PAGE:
Here at PrecisionAg® Professional we’re all about the numbers.
And taking a look back at the numbers, it appears that many of you thoroughly enjoyed June’s featured Listicle, the “Top 10 Most Intriguing Technologies in Agriculture,” making it the top viewed item here at PrecisionAg.com over the past 30 days. So, we figured, why not throw another list-type article out there to keep the dialog going strong with our readers as they await fall harvest season?
Seeing how busy everyone in farming seems to be at this critical juncture in the growing season, I won’t waste anymore of your precious time with a long-winded, superfluous introduction. Let’s just get right down to brass tacks, so without any further adieu, here are our Most Influential Precision Farming Advocates for 2017:
Edward (Ed) M. Barnes, Cotton Incorporated
When it comes to precision agriculture in cotton country, very little escapes the notice of Dr. Ed Barnes. As Senior Director of Agricultural and Environmental Research at Cotton Incorporated (CI), he has managed agricultural engineering related projects for the last 14 years. From precision farming, ginning, and irrigation management, to conservation tillage and cotton harvest systems, Barnes is out in front of project coordination and promotion and keeps the momentum going for continuous improvement through technology integration.
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He has also served as a team member in documenting cotton’s progress in reducing its environmental footprint while at the same time increasing productivity and currently serves on the Science Advisory Council of Field to Market, The Alliance for Sustainable Agriculture.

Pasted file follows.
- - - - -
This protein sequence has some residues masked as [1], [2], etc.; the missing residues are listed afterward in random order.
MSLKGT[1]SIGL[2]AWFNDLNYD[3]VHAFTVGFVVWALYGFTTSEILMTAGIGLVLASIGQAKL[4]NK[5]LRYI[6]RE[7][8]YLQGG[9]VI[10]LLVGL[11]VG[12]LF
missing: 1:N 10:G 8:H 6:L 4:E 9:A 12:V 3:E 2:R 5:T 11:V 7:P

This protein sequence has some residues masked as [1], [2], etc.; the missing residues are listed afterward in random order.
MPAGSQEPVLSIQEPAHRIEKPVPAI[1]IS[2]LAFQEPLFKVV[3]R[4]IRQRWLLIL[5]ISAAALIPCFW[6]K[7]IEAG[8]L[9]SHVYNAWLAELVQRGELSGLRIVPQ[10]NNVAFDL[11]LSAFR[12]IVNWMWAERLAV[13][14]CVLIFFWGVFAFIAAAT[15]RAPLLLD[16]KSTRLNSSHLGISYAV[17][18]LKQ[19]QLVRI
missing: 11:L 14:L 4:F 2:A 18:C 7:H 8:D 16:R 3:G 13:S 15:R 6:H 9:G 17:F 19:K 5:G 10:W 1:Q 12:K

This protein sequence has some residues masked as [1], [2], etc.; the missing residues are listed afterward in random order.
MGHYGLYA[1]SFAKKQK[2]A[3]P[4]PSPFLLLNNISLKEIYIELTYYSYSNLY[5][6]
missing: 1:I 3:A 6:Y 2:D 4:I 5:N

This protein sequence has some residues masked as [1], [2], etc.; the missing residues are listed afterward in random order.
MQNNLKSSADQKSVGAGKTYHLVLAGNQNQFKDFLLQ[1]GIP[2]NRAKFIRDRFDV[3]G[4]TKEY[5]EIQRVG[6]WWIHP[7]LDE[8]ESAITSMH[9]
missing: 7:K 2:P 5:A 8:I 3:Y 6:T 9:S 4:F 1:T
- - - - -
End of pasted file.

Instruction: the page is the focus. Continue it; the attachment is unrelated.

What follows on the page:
An accomplished and recognized ag engineer, Barnes spent seven years in that field with the USDA, Agricultural Research Service (ARS) at the U.S. Water Conservation Laboratory in Phoenix, AZ, developing uses of remotely sensed data for agricultural management, with a focus on water optimization. He’s also been a consistent, and active, award-winning member of American Society of Agricultural and Biological Engineers (ASABE) for three decades, serving as chair of the society’s Engineering for Sustainability Committee, and is a trustee of the ASABE Foundation.
PrecisionAg Professional (PA Pro): What is the most promising product and/or practice that farmers should consider adopting?
Barnes: “While we are making progress, I still want to see greater adoption of yield monitors and the use of those monitors to generate yield maps. Part gets back to the challenge of adopting technology, but it is a lot easier to generate a yield map than it used to be, and this is getting easier all the time. Without a yield map it is impossible to determine if you are hurting or helping yourself with any variable rate management that may be in place. Plus, it is a great way to see how bad the variation in the field is. I know many producers tell me they know where the weak spots are, but is that weak spot yield 500 pounds or 100 pounds per acre? Without the answers to that question, there is no way to know if you are making or losing money in that part of the field.